The green hills of Italy’s Umbria region are teeming with quiet hamlets, less hit by tourists than in neighboring Tuscany. His Vocabolo Moscatelli, one of the newest hotels in the area, immerses guests in the daily rhythm of the countryside. 45 minutes from Perugia he will be in his restored 12th-century convent. Designed in Italian style. Most of the raw materials and furnishings are also made in Italy. The bathroom tiles are from Cotto Etrusco he is 20 minutes away. Canopy His bed is a work of his Lispi in nearby Citta della Pieve. The iron doorframe, set within the monastery’s original archway, was made by Eros the blacksmith, who is less than a mile from the road. In public spaces and neutral-hued rooms (with original wood-beamed ceilings), visitors can enjoy the colorful works of local artists such as Massimiliano Poggioni and Edoardo Chalfi, selected for the hotel by Umbrian curator Matteo Pacini. You will come across the works. The restaurant’s seasonal lunch and dinner menus focus on vegetables. Co-owner Frederik Kubierschky hopes it will attract locals. Park A former concierge at his Hyatt Zurich, Kwierszky was born in Germany and raised in Italy. With his partner, his Catharina Lütjens, he takes a personalized approach to hosting. The couple plans to offer pottery classes to guests at the nearby Endiadi Ceramic Studio, as well as tours of truffle hunting with Wilma, a dog named Lagotto Romagnolo. “The future of hospitality is dwarfed,” he says Kubierschky. “People want someone who listens to their tastes and guides them to beautiful experiences.” Rooms with breakfast start at about $327. vocabolomoscatelli.com.


France

Co-founder of the MyHotels group, which has 18 properties across France, Joris Bruneel is no stranger to hospitality. But his latest opening, in partnership with designer Marion Mailaender, known for his work at Marseille’s fashionable Tuba Club, represents a watershed moment. His 60-room Hotel Rosalie in Paris’s 13th arrondissement is a complete renovation of an existing hotel, taking a sustainable approach to reclaiming nature’s rightful place in the urban landscape. The two hired her Merci Raymond landscape architect to weave foliage into the renovation. Plants have now spilled onto the roof, and lichen and moss are growing where the concrete slabs once stood. “At Rosalie, the line between interior and exterior is intentionally blurred,” says Brunel. The galvanized steel normally used for garden furniture permeates the room via a bench and wall light designed by Maillender. Carpets in guest rooms are made from recycled fishing nets. The vintage chair has been carefully restored. The plastic from the original hotel bath is repurposed into a terrazzo-like surface. Behind the door on the third floor, travelers can unwind in a secret rooftop garden decorated with hazel trees, purple willows, 20-foot-tall hop plants, and an abandoned Peugeot 205. The prestigious Clef Werth title — France’s first badge of sustainable tourism and encourages the travel industry to step up its efforts to protect the environment. Rooms start at $150. Hotel Rosalie.com.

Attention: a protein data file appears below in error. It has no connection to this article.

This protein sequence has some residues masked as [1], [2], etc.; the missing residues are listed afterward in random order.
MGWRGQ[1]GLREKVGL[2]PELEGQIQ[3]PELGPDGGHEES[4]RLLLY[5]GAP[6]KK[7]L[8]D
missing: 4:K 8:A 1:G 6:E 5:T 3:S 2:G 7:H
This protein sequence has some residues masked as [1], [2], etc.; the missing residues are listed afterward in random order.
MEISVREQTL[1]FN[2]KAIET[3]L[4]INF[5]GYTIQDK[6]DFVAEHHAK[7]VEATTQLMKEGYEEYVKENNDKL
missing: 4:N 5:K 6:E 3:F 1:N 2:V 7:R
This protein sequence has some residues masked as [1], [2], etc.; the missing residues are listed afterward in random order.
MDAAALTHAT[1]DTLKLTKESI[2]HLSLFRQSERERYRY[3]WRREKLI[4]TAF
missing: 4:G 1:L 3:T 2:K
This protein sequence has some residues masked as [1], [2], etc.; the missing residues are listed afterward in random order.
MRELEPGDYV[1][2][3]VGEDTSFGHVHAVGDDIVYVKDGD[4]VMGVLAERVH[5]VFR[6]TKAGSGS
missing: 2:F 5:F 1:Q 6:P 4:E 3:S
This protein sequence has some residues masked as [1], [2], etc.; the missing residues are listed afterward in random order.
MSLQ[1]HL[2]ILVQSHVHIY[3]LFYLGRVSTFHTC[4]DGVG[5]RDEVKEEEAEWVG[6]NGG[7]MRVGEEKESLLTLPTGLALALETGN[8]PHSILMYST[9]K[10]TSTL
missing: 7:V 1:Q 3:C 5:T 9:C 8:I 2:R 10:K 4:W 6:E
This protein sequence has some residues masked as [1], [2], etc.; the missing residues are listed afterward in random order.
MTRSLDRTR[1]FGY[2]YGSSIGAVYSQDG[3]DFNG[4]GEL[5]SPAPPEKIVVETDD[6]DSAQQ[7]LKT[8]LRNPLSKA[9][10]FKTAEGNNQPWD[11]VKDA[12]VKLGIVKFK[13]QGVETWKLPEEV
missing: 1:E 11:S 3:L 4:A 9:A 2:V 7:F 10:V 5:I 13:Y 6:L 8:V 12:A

Thailand

The King Power Mahanakhon Building, designed by Ole Scheeren, has been a defining feature of Bangkok’s skyline since 2016. Now this quaint skyscraper has found a new tenant. Standard, at Mahanakhon, Bangkok. After making its Thailand debut last year at his Hua Hin, a 1960s-inspired beach retreat three hours away in the southwest, the hotel group opened its Asian flagship store on the tower’s top three and lower 18th floors. was launched. Standard’s design team, led by Verena Haller, worked with Spanish artist Jaime Hejon to combine Matisse and Memphis in the scribbled carpet, checkered tiles, and sculptural rattan lampshades that hang from the lobby ceiling. I breathed a unique eccentricity into the space. Rooms range from cozy studios to party-sized penthouses, and follow a similar theme, with curved sofas and cartoonish side tables. Destination restaurants include Hong Kong’s dim sum powerhouse, Mott 32’s first outpost in Thailand, and a rose gold-hued rooftop spot serving contemporary Mexican cuisine created and curated by chef Francisco Paco. I have. Luano, and the on-site cultural calendar, covers everything from DJ sets to weird tarot readings on his cards. “We don’t think of ourselves as a traditional luxury hotel,” says Maivejajeeva, his creative and cultural officer, Standard’s chief in Asia, his Timbrick. “We hardly think of ourselves as a hotel.” Rooms from $200. standardhotels.com.